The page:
That said, I also want to be successful in this business, and that means sometimes, finances will factor into my decisions. I think the key there is to find the intersection between what you’re passionate about writing and what the market wants to pay you for. Anything less is bad art and bad business. You may fool someone into buying soulless crap once, but they won’t be coming back for more. So it’s best to never write it in the first place.
M(DW): Talking to the same point if the publisher feels that the novels should continue for financial reasons and you would not agree to write further on the same character how what would you think if another appointed author writes the adventures of your character? Would you be disappointed if such a case comes to pass?
CFH: This one’s such a distant hypothetical, I haven’t the faintest idea how to tackle it. Angry Robot and I have a marvelous relationship, and my characters are my own, so I can’t imagine a scenario in which this would happen. But I will say this: there’s a right way and a wrong way to do anything. Did I think the latter DUNE books sucked? Yeah, a little. But at the other end of the spectrum, there are truly marvelous additions to beloved characters’ canons, like Anthony Horowitz’s wonderful new Sherlock Holmes tale THE HOUSE OF SILK. I’m not vain enough to think my series will be as beloved as those of Herbert and Doyle, I only bring them up to make the point that so long as the baton is passed into the right hands, such endeavors aren’t always doomed to fail.
M(DW): You were nominated for a few awards and won a Spinetingler Award. Is winning awards an objective for you as a writer? The fact that your works are nominated for certain awards has an influence on your writing career?
CFH: Are they an objective? No. Writing toward the goal of winning awards is a fool’s errand; the best you can hope for while you’re writing is to serve the story. But do I want them? Yup. Awards and nominations serve as validation, recognition of a job well done. I don’t mean to say they’re the only form of validation that matters – online reviews, tweets, and emails from folks who liked my book are just as gratifying. But it’s important to remember awards aren’t handed down from on high, or spit out by that weird-ass computer program that decides all the college football bowl-game matchups – they’re voted on by fans, peers, and sometimes even idols. If I claimed the opinions of all those folks didn’t matter to me, I’d be lying.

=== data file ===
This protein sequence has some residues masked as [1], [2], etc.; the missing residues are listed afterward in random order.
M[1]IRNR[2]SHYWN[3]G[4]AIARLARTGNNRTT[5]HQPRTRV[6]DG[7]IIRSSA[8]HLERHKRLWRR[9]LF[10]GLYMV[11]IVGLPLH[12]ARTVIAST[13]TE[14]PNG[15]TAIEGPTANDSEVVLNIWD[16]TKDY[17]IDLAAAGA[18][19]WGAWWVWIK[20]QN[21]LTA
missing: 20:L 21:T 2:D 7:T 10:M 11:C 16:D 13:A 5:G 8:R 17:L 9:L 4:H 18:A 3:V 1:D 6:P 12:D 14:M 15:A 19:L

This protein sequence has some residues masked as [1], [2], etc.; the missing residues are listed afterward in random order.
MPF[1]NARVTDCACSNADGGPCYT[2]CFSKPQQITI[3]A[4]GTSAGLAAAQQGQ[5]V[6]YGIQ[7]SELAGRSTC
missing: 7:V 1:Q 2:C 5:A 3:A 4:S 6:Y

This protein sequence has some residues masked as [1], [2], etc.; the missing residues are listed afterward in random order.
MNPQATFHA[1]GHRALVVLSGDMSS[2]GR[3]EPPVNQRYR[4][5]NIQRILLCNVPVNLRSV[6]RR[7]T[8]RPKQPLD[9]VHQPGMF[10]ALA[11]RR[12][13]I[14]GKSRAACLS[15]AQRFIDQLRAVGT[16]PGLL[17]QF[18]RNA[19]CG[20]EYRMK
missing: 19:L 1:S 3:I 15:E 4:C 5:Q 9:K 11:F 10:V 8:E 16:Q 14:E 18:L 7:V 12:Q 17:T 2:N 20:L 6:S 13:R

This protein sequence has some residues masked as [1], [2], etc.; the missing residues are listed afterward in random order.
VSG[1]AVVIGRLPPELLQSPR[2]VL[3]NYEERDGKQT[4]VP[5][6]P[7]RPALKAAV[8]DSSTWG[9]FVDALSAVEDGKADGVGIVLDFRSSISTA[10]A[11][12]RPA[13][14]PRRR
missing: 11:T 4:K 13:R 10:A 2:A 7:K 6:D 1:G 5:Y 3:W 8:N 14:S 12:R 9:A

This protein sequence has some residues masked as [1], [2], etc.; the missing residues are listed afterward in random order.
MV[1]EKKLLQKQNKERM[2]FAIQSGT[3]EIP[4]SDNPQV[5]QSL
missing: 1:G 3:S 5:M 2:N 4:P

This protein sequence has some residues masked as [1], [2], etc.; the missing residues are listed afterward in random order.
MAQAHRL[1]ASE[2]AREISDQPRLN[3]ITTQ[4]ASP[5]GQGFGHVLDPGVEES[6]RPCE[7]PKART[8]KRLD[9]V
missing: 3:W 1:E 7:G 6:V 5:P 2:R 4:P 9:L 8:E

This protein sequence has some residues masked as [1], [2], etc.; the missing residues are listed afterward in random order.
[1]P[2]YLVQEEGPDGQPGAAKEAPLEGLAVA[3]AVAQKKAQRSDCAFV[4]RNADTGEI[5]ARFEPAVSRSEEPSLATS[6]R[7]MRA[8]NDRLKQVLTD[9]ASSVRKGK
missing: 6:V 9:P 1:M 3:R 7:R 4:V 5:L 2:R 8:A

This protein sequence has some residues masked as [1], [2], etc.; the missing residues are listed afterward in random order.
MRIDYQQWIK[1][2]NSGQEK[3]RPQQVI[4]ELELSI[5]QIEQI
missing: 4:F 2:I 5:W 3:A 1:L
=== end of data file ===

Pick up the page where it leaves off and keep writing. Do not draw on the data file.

As for whether my nominations (and one lonely win) have influenced my career, they absolutely have. Each one of them served to increase my profile within the writing community. Each one made me a little bolder in my artistic choices, because they encouraged me to trust my gut – to push myself. And each one has boosted my sales at least a little – no small matter when I’m trying to make a living from this gig.
M(DW): Besides “The Wrong Goodbye” what do you have in plan for the future? At what are you working at the moment?
CFH: Fame. Fortune. Ruling the world with an iron fist from the safety of my gold-plated moon base. Also, probably, some writing.
In all seriousness, right now I’m working on a straight-ahead crime thriller based on my short story “The Hitter.” It’s the first time I’ve ever tried to expand a shorter work into a novel, and I’m quite excited by how it’s turning out. It’s an entirely different beast from the story from whence it sprung.
After that, I hope to dig into the third Collector novel. Or maybe a country noir tale I’ve been jotting notes down for. Or this weird little alien-abduction conspiracy story I’ve had in my head for the better part of a decade. Point is, right now – thanks to my promotional obligations and day job both – I’ve got more ideas than time to write them. And, though it’s occasionally exhausting, I sure ain’t complaining. I’ve been damn lucky to get to where I’m at, and besides, nobody ever said chasing your dreams was easy.
Thank you very much for your time and answers.
Thanks for having me!